Absolutely, yeah. I think you really hit the nail on the head. You know, just doing the listening parties and hearing records I'm really familiar with, they have taken on a new emotional level, because of what we're all going through as human beings, but also because you are maybe listening on a deeper level in some ways. And, you know, records created by people who want to make great records, they think about things on a deeper level and maybe those deeper things now float to the surface a bit more and and resonate.
Given everything else that is going on, are you finding time to make more music at the moment or not?
No, not really. I really feel I've done enough on that front. I've got about two or three tracks that didn't make the cut of the album, so I’ve still got those to finish. But I feel that my thing during the pandemic is the listening party. And it's 10 hours a day at least, on things that are coming in and looking after Twitter and everything else, and with the release of the album, I just need to concentrate on that.
I've also got a seven year old son, who thinks home-schooling is just funny, he just runs away from it every day [laughs]. I have realised how amazing teachers are and how many people are doing proper stuff like that. I just want to help by doing a bit of music.
Also, you’re taking on this ambassadorship of the Love Record Stores event happening in June. How did that come about?
I've always done things like this. I was an ambassador for Record Store Day and for Independent Venue Week before. I’m all up for doing what I can and it is going to be really tough for record shops and for venues, so anything I can do really.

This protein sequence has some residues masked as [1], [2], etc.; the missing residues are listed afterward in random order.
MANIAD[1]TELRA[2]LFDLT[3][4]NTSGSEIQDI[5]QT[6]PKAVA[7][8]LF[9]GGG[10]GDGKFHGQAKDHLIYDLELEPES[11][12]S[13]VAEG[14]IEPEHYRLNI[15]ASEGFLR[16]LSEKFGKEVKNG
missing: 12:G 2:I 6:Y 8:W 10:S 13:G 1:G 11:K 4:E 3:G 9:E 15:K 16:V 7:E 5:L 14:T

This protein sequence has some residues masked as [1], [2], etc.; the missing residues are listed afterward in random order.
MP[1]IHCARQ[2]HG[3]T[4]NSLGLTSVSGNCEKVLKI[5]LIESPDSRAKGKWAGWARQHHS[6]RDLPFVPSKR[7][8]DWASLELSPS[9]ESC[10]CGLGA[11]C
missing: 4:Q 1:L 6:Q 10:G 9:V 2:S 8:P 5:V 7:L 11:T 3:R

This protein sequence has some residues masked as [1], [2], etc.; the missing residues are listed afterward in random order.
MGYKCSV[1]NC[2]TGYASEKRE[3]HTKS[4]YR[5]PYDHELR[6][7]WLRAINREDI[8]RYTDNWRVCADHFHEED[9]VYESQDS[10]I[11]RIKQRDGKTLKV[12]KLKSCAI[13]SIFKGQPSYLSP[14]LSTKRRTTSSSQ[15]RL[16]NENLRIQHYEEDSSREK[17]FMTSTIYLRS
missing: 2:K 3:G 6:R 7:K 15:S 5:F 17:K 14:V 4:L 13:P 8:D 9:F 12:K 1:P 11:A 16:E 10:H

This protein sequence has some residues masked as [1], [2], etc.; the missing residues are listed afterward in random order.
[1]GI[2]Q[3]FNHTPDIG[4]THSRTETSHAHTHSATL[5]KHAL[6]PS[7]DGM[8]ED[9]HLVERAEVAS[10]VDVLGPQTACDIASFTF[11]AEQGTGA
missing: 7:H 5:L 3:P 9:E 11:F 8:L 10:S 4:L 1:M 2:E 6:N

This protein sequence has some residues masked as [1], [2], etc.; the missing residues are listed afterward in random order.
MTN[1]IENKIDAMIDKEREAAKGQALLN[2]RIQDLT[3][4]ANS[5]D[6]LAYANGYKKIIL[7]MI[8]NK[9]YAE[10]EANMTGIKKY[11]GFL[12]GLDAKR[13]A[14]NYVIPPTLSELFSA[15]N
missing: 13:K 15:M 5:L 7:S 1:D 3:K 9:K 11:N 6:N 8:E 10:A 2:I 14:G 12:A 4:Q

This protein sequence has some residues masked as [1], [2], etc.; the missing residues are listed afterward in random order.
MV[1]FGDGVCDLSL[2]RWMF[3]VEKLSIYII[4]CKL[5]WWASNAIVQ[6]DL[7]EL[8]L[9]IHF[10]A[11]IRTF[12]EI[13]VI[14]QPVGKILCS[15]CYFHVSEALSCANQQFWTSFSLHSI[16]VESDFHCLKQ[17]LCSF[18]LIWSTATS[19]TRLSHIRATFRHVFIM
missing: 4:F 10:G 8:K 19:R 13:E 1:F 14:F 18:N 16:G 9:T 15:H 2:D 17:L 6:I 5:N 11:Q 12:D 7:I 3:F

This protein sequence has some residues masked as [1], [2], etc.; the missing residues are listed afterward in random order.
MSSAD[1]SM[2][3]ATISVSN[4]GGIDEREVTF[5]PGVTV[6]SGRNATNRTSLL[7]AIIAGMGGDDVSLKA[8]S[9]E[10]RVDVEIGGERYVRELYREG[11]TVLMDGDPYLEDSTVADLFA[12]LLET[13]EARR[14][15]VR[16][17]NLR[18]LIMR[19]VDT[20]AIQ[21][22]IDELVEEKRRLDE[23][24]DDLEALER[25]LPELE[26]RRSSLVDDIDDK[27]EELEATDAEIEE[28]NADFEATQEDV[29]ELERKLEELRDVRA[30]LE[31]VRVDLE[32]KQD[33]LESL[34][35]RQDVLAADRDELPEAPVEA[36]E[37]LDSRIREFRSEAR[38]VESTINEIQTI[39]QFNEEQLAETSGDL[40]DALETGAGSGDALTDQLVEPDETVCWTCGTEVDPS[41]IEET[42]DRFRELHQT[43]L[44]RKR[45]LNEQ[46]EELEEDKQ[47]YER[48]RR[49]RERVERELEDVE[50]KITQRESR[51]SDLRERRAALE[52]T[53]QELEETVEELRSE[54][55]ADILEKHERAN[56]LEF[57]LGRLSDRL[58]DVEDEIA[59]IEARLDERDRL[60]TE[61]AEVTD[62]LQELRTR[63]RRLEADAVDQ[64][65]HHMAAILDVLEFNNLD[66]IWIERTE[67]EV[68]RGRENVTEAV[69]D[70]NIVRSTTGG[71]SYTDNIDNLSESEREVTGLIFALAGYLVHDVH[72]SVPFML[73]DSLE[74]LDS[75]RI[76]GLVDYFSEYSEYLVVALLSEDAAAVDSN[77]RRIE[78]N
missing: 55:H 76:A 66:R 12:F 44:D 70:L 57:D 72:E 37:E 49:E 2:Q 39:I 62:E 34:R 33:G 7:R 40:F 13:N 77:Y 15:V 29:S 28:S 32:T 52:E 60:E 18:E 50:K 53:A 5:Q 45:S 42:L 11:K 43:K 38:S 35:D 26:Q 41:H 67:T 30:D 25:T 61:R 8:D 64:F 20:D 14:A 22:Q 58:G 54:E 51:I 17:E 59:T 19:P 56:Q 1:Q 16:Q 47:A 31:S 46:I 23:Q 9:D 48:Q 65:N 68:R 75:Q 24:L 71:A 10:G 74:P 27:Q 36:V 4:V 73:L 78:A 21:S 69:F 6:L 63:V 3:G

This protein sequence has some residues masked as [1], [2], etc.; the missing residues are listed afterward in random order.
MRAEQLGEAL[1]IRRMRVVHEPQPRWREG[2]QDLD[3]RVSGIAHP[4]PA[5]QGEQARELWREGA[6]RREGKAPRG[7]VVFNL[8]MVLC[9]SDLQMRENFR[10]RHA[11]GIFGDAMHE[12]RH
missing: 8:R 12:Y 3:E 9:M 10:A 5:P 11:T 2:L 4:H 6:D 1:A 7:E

You’re based in Norfolk now aren’t you, are there any record shops around there that you visit?
Yes, there's a couple in Norwich and one in a place called Holt. And usually when I go to Manchester I always go to Piccadilly, when I'm in East London I always go to Rough Trade or Sister Ray. Any town or city that I'm in.
And what are your plans for the Love Record Stores event?
It's work in progress what everyone's doing. But there will be 24 hours of things happening online. Someone suggested that I DJ, which is fine, or I'll do a live set or something like that.
The listening parties are all about driving people to buy and listen to albums aren’t they, so they all work towards the same aim.
Yeah, that’s what it has become. There has been a huge spike in sales for some artists, which has blown my mind. The last couple of days has been about new artists at 8pm, and we had King’s album We Are King and it was such a big hit with everyone listening. And for Aoife Nessa Frances last night, a singer-songwriter from Ireland, lots of people were first time listeners, buying the record. Again, it wasn't the intention, but it has been a real positive.
Tim Burgess' I Love The New Sky album is out now.